Duncan’s work paid off.
Since taking the field again, Duncan is perfect from 40 yards or longer.
His performance against Iowa State on Sept. 14 proved to be his best outing of the season, hitting 4 field goals — one in each quarter — in dry and wet field conditions, with a light and dark sky, from both hashes, and the middle of the field. Duncan scored 12 of Iowa’s 18 points that game, helping the Hawkeyes capture their fifth-straight Cy-Hawk Trophy.
“My mindset’s changed,” Duncan said after the game. “I’m a very religious guy, and talking with Jason Baker about this, there’s a difference in kicking free. That’s how I feel now. Once you know God’s in control and He’s got it for you, then kick free, and there’s no stress.”
The feeling of kicking free has played a big role in Duncan’s resurgence. Through four games this season, Duncan has already made more field goals (10) than he did in his previous season as the starting kicker in 2016 (9).
“What you choose to believe is very relevant when it comes performance,” Baker said in an email to The Daily Iowan. “Not just in the spiritual sense, but in the psychological sense, as well. I’ve heard many coaches in my life talk about mental toughness but probably couldn’t actually tell you what that was.
“Most simply stated, mental toughness is you choosing what you are going to think about in a situation and not letting the situation choose what you will be thinking about. I know Keith understands that.”
That feeling of kicking free is something Duncan needed after being relegated to the bench.
“[Duncan’s] a guy that I would call very headstrong,” former Iowa and San Diego Chargers kicker Nate Kaeding said. “He is someone, from what I’ve observed, that really takes his routine and his process very seriously. I think he’s kind of mature beyond his years from that perspective, and it’s really paid off. I think he’s a great example of someone who does the mindset and mental side of the game really well.”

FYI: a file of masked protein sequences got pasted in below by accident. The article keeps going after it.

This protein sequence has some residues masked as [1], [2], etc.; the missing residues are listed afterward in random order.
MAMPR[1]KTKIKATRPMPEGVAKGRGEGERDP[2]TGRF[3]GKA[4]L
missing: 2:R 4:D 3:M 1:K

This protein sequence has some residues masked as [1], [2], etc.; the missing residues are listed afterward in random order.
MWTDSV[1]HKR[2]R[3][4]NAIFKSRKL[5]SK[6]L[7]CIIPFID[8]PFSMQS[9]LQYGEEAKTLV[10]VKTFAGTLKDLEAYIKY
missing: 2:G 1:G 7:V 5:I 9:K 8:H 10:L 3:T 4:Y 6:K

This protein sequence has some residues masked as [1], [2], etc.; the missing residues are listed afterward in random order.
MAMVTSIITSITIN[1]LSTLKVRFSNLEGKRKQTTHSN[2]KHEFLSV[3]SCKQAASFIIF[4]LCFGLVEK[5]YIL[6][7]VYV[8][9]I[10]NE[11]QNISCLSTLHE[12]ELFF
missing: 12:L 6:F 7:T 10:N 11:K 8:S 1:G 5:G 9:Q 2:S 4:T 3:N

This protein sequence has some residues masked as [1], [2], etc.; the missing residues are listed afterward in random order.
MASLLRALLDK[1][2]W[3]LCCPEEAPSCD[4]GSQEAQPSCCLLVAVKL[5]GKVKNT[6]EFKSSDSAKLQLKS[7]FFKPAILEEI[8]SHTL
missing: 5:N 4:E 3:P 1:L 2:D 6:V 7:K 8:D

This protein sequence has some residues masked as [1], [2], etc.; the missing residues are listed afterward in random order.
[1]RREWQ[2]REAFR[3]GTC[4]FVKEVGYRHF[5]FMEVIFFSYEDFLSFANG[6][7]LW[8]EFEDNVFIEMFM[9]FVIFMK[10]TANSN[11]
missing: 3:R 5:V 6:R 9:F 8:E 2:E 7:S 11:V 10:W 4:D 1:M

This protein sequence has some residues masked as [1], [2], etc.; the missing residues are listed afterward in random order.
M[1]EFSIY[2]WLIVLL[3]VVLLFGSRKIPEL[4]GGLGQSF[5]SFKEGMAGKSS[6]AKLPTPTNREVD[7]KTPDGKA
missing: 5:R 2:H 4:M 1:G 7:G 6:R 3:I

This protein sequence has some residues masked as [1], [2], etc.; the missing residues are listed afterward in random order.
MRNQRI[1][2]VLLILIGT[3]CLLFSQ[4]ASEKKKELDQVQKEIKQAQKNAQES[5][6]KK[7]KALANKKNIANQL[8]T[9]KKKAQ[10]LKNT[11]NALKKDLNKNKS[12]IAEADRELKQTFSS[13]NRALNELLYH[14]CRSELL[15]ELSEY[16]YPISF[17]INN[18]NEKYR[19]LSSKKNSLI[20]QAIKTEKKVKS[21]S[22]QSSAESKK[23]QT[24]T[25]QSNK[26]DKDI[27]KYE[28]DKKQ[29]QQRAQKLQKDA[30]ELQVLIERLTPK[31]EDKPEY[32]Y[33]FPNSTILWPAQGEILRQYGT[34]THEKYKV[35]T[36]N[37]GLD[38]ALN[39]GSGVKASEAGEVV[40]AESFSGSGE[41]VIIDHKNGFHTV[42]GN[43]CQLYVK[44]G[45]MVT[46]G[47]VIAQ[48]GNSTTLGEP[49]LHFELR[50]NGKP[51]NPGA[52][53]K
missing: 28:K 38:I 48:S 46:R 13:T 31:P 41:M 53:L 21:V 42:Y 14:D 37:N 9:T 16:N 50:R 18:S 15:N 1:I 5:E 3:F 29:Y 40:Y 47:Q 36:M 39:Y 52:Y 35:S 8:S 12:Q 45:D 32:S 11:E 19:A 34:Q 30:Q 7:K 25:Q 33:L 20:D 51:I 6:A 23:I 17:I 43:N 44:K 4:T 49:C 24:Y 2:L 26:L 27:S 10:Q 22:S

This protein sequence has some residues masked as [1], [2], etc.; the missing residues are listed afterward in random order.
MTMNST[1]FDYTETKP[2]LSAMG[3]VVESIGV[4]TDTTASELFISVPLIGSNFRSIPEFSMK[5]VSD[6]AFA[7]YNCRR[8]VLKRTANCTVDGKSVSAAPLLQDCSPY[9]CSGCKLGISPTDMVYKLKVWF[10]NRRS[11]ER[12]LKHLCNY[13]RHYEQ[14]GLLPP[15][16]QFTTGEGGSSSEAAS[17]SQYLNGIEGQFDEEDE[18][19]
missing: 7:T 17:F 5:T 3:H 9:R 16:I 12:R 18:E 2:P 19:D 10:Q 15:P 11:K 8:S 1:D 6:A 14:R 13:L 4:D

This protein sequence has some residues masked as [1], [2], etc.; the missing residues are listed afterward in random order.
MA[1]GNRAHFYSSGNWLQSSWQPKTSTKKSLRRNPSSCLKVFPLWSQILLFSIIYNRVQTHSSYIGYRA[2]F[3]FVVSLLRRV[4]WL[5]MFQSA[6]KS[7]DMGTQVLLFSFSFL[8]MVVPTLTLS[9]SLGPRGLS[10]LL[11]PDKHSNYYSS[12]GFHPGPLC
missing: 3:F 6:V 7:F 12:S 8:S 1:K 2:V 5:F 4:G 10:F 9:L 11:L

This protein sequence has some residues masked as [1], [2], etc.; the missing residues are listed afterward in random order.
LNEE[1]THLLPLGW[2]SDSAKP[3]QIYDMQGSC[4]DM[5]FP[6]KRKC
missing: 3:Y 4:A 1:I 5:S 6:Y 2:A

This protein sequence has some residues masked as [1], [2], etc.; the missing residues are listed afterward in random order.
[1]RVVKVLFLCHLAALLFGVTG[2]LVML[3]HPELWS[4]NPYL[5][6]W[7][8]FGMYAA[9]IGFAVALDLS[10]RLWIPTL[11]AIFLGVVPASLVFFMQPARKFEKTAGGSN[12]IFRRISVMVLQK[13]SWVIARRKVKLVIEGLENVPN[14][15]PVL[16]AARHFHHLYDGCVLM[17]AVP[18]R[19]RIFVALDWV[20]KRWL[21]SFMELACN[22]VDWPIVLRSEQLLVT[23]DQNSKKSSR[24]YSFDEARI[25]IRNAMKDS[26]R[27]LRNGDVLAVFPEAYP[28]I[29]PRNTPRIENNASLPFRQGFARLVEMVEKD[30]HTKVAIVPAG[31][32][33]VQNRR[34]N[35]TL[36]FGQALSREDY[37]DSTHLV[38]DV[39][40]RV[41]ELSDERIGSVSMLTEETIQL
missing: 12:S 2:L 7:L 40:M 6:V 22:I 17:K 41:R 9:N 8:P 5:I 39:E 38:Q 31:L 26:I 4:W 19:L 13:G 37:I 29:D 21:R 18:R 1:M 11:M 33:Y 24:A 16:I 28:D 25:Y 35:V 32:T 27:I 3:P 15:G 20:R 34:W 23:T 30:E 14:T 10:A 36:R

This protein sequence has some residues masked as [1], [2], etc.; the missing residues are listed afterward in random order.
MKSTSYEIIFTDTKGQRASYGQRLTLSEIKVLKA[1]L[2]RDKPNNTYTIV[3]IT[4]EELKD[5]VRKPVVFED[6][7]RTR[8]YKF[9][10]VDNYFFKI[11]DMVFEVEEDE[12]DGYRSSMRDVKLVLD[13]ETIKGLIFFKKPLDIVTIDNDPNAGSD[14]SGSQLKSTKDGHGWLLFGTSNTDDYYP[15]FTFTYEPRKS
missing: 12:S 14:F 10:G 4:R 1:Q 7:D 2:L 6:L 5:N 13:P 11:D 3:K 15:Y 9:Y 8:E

That’s something a kicker needs. There’s no other position in football where an entire game can be decided solely with one player’s performance. If one kick misses, it’s certainly not easy to bounce back and start a hot streak, especially with so much pressure riding on each attempt.
There’s no gray area when it comes to kicking. It’s either a make or a miss, and nothing can change that.
“The expectation is really to be perfect, is to execute every kick,” Kaeding said. “For a field goal kicker, you’re not asked to go out on the field really ever in a circumstance where they don’t think you can execute on the play.”
Despite those expectations, Duncan has found a way to persevere throughout his entire Hawkeye career.
“I hope Iowa fans really appreciate everything Keith has gone through to get to this point that he’s at, because it wasn’t easy,” Recinos said. “And I think that fans really do appreciate he stayed… Having been behind the scenes, Keith has really pushed himself very, very hard to get to where he’s at.
“He’s a guy where you see him on the outside, he’s playing rock, paper, scissors with Colten [Rastetter] and all that stuff, the little goofy stuff. But he’s extremely competitive. He’s extremely hard-working.”
That hard work has been key for Duncan’s re-emergence to the public.
Throughout 2019, Iowa head coach Kirk Ferentz and special teams coordinator LeVar Woods have raved about the work Duncan put in before and during the season.
It’s easy to see why when looking at Duncan’s outings each week. He’s been nearly automatic, helping his team stay undefeated.
With everything Duncan has been through — the early stardom, the benching in 2017-18, and the comeback this season — he’s learned a lot along the way.
“My mom’s going to hate this, [but] I’ve learned more in football than I have in school, basically,” Duncan said. “Just about life lessons. There’s not a price that you can put on what I’ve learned here on the football team — mental toughness, how to be a man, how to have a future, have a great family when you’re older.”
And maybe, for old time’s sake, he’ll find magic against Michigan one more time.